Before COVID-19, you probably fantasized about working from home. You imagined calling in from an exotic beachside office or hosting meetings from your couch with your puppy beside you. With the kids away at school, you’d have plenty of time to focus on yourself — and work, of course.

But the realities of the pandemic shattered this dream. Quarantine restrictions, virtual schooling, and layoffs upended life as you knew it. You suddenly had to juggle everything, and “working from home” became incredibly loaded. The good (and bad) news is you’re not alone: Nearly 10 million working mothers face a similar reality.

As the world moves closer to “normal” — whatever that looks like — you might feel pressured to pick between staying home with your family or going back to an office. That’s where a hybrid workforce model can help. According to research by PricewaterhouseCoopers, 55% of employees want to work remotely one to four days a week, and 32% of employers plan to increase how often employees can telecommute. If you don’t want to choose between work or family, this new way of working can positively impact your life.

How You Can Capitalize on a Hybrid Workforce

While hybrid work requires some adjustments, it’s a rewarding option for many working mothers. When I was a new mom, a hybrid workforce model allowed me to continue my career, adjust to life with a baby, and be more present for my son. I intentionally stacked my hours during my three days a week at the office, working reduced hours during my two days at home. This let me take ownership of my time.

If you’ve experienced pressure to prioritize work over family — whether self-inflicted, due to a culture of overwork, or because you were disproportionately affected by the pandemic — then the hybrid workplace model could be your solution. Here’s how you can make the most of it:

1. Know your strengths and weaknesses.

It’s easy to fall into the “should” trap. There isn’t one right way to do things, and this applies to the way you work. One of the greatest benefits of a hybrid position is the ability to own your time and live intentionally.

Think carefully about whether you’d benefit from a hybrid setup because it isn’t for everyone. Be honest with yourself about your strengths, weaknesses, and unique situational challenges. Do you excel at self-motivation, or would you work better in a quiet office? Depending on your answers, you might flourish in a hybrid environment.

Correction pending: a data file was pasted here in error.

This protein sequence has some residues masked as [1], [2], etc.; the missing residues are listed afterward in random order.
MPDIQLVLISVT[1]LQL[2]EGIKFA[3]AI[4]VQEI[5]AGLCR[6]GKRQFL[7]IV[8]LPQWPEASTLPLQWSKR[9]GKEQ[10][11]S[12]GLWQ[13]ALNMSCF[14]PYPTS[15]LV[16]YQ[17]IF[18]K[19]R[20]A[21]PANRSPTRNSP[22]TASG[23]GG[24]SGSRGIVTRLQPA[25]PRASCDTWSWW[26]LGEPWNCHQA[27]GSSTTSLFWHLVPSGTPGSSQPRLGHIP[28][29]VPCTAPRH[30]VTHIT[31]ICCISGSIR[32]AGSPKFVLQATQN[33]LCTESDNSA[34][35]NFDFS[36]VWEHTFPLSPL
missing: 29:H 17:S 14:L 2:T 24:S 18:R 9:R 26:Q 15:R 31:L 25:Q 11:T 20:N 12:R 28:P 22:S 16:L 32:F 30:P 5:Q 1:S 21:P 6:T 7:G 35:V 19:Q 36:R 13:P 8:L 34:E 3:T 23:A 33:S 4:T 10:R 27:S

2. Have a game plan.

When you no longer have to commute, you can spend more time on things that matter. Plus, when you have control over your environment, you can focus on how you work best. This could translate into better productivity and more free time. Use it wisely.

To increase productivity, establish a regular schedule and set goals for work and home. If you have young children, determine who will care for them when you work. Spell out when you will do other activities, such as eat lunch and exercise. Add every aspect of your routine to your calendar, and take your schedule seriously — just like you would in a regular office.

3. Be proactive with communication.

Working in a hybrid position means you get to enjoy the benefits of in-person collaboration and remote work. At home, you can get dressed from the waist up, dive into work from your kitchen table, and slip out for some sunshine during a break. Being isolated at home or racing into the office every day can be difficult. But a hybrid workplace? It feels right.

Remember, though, that working relationships are crucial. When you’re not in the office, stay connected to teammates, employees, and your bosses via email and communication tools like Slack or Zoom. You can’t read context or emotions through a screen, so it’s vital to overcommunicate and stay on top of things.

4. Focus on producing results.

A hybrid workforce shifts priorities from schedules to deliverables. In some work environments, overwork is promoted like a badge of honor. In a hybrid workplace, it’s more important that you finish your work on time and produce results. What matters most is that you’re getting things done — not how many hours you’re clocking.

To maximize deliverables, learn to prioritize and meet your deadlines. Don’t procrastinate. This proves that you’re trustworthy and capable of working from home. Plus, blazing through your work when you’re at home gives you more time to do other things, such as tending to household chores or playing games with your kiddos.

5. Prevent burnout with boundaries.

Hybrid jobs have their own schedules and demands, but they’re generally more flexible than office jobs. However, this flexibility depends on how you manage others, how independently you work, and the number of days you have at home. You may need to create some boundaries to set yourself up for success.

If your kids are young, for example, they may not understand why you’re not playing with them when you’re home. Or if your boss sees you working at odd hours, she might start expecting you to be reachable after 5 p.m. These scenarios could require difficult conversations with your family or colleagues to move forward meaningfully.

Ultimately, what you need as a working mother is to feel empowered in your day-to-day life. The biggest benefit of the hybrid workforce model is autonomy, which can be achieved with the right schedule. If you’re struggling to choose between your family and work, talk with your employer about (or look for a job that offers) hybrid work options.